Former Intel executive, Rajiv Goel, has pleaded guilty to passing on confidential information to billionaire Raj Rajaratnam in the Galleon Hedge Fund scam, the largest insider trading fraud in the US history.
The 51-year-old Goel, an Indian American, has been charged with conspiracy and security fraud.
"I gave Raj Rajaratnam the information because of my friendship with him. I cannot express how sorry I am...," Goel, who could get a sentence of 20 years in prison, said in a federal court in Manhattan.
"I come here to do the right thing," he told the judge. Both the disgraced businessmen became friends at Wharton School of the University of Pennsylvania.
"Rajiv Goel is a professional who abused the access he had to sensitive corporate secrets to benefit a select few," Preet Bharara, the US attorney for the Southern District of New York, said in a statement.
Indian-American Goel admitted to providing Rajaratnam with insider information about the earnings of his own company between 2007 and 2009, and the Sri Lankan billionaire Rajaratnam helped Goel with some "personal financial needs".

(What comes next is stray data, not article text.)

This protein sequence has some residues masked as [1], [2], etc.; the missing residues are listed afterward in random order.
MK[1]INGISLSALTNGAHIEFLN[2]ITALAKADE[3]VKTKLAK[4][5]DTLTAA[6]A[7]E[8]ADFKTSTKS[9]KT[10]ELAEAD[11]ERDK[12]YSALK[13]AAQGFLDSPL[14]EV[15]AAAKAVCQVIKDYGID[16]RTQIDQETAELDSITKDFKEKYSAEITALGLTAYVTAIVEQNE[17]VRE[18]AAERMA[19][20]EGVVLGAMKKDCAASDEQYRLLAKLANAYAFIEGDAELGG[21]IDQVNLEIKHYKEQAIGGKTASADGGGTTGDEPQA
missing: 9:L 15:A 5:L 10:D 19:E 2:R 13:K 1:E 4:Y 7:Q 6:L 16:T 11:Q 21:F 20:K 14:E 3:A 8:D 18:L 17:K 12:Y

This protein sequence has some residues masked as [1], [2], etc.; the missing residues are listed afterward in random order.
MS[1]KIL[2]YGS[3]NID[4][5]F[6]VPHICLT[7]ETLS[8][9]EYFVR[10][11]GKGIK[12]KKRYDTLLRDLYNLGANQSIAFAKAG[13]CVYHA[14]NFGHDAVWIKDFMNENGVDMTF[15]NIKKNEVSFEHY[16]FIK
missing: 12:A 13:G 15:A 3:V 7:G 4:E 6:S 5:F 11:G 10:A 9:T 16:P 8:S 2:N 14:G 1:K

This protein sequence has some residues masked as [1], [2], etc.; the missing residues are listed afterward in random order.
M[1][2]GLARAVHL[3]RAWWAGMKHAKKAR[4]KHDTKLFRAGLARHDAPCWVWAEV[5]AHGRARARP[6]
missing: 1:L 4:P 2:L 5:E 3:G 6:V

Last month, former McKinsey partner, Anil Kumar, had pleaded guilty in the case.
In October 2009, Galleon hedge fund founder Raj Rajaratnam was slapped with 13 charges — four counts of conspiracy and eight counts of security fraud. In December, he pleaded not guilty to all the charges.
Galleon Group is a hedge fund with up to seven billion dollar in assets under management. Out of illegal profits, Rajaratnam alone made $50 million from inside information.
This is the first case to use authorised wiretaps and the investigators are still on the job.